Though we may be sick of all the rebooting this character has been subjected to, Sony has buckled down and teamed up with Marvel to prove that everyone's favorite web-slinger is far from being used up. It's easy to say Marvel is saving Sony here, giving Spidey a ready-made world to inhabit, but it's just as true that Sony is helping Marvel, lending them a ready-made lovable character that fits into their world like a webbed glove.
|Spider-Man is pretty much the best thing ever, isn't he? It certainly seems like it right now!|
Tom Holland is our Friendly Neighborhood You Know What, and after our sneak preview via Civil War, it's no surprise that he's this movie's most valuable commodity. He has that genuine but kinda awkward quality that Maguire had, and the nervous energy of Garfield without overdoing it to the point of (too much) pain, plus adding a new element of actually being believable as a teenager. Holland settles into the role with ease and confidence, delivers the cheesy lines when it's called for, and lets loose on the drama in impressive fashion. I hoped but hardly expected this to be a role for him to show off acting chops; turns out it was, and the opportunities were neither wasted nor overdone. In short, Holland's Peter is a well-meaning sweetheart and impossible not to love.
One of the most pleasant choices this film made was to limit the role of Tony Stark (Robert Downey Jr.). They needed conflict between him and Peter as Peter wants to become a full-time Avenger but Stark doesn't have the time or the confidence in his maturity to comply. I was fittingly very happy to see Happy Hogan (Jon Favreau) cast as a intermediary for this conflict, babysitting Peter and ignoring his texts and calls for an even lower blow to the kid's morale. Then it's all the more devastating when the big man does show up to deal out punishment when Peter messes up. It's a scary and effective absent-father and son type dynamic.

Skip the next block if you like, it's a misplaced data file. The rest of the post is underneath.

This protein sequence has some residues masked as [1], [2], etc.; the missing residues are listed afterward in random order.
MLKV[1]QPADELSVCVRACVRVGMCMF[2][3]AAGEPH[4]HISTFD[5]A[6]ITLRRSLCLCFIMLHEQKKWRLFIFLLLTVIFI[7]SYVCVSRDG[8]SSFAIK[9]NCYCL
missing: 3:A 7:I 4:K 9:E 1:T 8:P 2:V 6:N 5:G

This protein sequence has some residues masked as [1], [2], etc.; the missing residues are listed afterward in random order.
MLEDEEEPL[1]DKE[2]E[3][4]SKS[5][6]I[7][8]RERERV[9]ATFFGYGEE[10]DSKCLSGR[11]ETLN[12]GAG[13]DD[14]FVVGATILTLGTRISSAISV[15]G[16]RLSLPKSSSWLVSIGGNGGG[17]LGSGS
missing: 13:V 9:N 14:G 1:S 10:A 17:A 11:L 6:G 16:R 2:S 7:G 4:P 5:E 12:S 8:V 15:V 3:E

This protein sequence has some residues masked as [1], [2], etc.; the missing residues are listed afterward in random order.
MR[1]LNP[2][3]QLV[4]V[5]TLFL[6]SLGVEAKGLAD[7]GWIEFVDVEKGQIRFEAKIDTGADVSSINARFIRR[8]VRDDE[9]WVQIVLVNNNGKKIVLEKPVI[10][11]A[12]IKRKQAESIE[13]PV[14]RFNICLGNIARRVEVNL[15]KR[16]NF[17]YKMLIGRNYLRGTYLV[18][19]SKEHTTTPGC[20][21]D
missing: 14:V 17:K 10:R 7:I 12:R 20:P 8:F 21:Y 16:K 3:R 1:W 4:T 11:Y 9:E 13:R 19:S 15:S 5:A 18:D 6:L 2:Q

|It was nice actually, because May didn't have to be the antagonistic parent-type. Stark fit the part perfectly.|
Aunt May (Marisa Tomei) then takes a parental backseat, though she and Peter have a handful of sweet scenes together that help ground the film. Peter's best friend is Ned (Jacob Batalon) who works foremost and most effectively as a sounding board for Peter, and only secondarily has a few fun things to do for himself. Peter's crush is Liz (Laura Harrier) and my pants would spontaneously combust if I said I didn't enjoy the mess out of the teen-flick rom-com elements her character created. No glorious cliche was left un-reveled in, and every irritating cliche was left undisturbed. But don't forget Michelle (Zendaya) who was a darkly sarcastic cynic on par with April Ludgate, and as such I loved her immediately with zero inhibitions. She was underused plot-wise, but has a promising future. Donald Glover even gets a fun cameo role for the fans.